• Inadequate capitalization (the corporation is undercapitalized at the time transactions with creditors are entered, or there is simply not enough capitalization to get the corporation running);
  • No corporate assets; and
  • If the corporation has entered into contracts with no intent to make good on the obligations.

How can I keep my corporate veil intact?

To avoid the IRS attempting to pierce the corporate veil, it is essential that minutes be kept of board and shareholder actions. Corporate minutes are the first line of defense against the IRS, creditors, and other parties making claims against the corporation, particularly if a claim is based on a theory that the corporation should not be taxed as a corporation or afforded limited liability (in other words, that the owners should not enjoy the protection of the corporate veil).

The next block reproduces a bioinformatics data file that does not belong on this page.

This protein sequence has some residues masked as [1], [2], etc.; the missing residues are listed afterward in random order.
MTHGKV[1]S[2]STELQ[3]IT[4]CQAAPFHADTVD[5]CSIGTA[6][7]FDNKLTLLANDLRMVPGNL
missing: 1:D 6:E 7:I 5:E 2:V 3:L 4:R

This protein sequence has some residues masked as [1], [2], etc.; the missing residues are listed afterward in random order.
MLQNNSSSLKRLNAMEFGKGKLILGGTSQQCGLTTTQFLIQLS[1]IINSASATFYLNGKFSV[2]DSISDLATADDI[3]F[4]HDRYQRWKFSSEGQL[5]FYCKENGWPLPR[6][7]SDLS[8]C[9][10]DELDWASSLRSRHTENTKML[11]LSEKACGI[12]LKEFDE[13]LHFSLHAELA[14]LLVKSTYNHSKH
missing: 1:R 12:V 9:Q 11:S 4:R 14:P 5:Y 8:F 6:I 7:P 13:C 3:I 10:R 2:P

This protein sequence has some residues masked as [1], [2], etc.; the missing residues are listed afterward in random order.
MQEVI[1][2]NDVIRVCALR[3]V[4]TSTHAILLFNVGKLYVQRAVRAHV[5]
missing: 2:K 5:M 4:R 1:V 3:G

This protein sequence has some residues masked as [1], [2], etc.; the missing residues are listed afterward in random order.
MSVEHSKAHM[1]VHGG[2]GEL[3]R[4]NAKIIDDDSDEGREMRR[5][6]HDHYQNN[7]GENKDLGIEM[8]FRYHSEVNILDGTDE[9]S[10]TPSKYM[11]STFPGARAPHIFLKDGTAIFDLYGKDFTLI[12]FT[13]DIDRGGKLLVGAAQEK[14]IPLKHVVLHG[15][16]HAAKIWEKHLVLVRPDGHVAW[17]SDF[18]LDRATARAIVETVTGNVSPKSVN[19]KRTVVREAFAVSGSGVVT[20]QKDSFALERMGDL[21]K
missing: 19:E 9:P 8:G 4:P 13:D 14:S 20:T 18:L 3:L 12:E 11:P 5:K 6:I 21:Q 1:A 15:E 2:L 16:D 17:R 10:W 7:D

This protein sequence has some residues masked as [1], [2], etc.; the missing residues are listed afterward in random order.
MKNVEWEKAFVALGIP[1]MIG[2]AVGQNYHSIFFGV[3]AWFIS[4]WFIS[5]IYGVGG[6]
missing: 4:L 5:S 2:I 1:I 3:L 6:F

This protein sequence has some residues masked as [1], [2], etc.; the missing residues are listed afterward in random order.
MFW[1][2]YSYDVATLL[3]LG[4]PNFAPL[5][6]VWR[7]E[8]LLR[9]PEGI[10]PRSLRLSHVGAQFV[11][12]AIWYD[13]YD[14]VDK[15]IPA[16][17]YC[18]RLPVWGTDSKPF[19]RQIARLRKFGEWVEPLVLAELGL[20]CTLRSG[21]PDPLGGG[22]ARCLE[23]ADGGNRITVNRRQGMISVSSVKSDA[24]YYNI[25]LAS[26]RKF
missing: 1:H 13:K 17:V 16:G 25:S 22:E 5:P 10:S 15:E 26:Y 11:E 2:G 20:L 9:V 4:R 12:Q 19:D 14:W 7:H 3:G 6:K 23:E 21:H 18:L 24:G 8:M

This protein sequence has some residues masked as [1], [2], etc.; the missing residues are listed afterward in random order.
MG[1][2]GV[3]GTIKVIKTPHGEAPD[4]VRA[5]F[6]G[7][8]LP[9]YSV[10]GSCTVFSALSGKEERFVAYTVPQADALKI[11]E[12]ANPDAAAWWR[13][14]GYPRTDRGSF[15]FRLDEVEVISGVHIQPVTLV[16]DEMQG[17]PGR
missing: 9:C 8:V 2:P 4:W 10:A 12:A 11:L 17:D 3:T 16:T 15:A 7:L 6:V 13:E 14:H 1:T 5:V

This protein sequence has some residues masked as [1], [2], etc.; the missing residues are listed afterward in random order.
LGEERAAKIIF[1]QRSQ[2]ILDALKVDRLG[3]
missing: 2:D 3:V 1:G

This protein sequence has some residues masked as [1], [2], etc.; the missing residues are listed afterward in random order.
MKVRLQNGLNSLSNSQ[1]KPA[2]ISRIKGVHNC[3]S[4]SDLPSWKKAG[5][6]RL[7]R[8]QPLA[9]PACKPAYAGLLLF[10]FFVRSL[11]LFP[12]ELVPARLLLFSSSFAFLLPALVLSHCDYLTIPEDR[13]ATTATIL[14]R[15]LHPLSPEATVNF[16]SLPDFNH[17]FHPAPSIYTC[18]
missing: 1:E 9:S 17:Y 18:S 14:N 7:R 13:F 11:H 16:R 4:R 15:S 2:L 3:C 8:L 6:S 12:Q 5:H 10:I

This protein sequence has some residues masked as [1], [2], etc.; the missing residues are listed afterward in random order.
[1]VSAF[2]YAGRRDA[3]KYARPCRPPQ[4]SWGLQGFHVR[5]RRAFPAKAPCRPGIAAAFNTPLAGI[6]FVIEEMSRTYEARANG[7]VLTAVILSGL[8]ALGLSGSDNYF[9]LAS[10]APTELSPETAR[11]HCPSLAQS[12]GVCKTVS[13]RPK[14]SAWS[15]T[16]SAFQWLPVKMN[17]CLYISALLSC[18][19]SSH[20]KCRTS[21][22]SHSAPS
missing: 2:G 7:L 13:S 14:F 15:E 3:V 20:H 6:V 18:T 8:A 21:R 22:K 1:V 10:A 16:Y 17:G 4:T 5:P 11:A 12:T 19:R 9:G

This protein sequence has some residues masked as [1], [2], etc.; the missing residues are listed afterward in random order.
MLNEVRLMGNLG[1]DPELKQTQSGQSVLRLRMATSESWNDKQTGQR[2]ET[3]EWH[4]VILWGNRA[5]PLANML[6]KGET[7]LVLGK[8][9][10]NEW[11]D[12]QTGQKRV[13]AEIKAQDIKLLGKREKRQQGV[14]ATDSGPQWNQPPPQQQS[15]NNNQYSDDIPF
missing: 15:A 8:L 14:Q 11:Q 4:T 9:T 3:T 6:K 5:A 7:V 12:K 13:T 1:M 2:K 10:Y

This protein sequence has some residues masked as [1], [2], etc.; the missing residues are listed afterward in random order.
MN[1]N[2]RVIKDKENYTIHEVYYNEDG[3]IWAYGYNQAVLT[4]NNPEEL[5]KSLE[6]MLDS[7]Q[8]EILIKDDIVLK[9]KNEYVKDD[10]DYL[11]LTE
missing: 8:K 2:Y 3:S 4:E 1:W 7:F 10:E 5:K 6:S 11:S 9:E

Minutes can be either the written record of meetings, or the unanimous written actions of the directors or shareholders taken without a meeting. Either is acceptable, if properly done. Many closely-held corporations fail to keep even annual minutes, which greatly weakens the position of the corporation and its shareholders, directors, and officers in many circumstances.

Keeping regular minutes can also:

  • Prevent IRS claims of unreasonable compensation for executives who are also shareholders;
  • Protect against IRS claims of excess accumulated earnings;
  • Create defenses against lawsuits attempting to establish personal liability of directors or officers by evidencing board business judgment and specific authorization;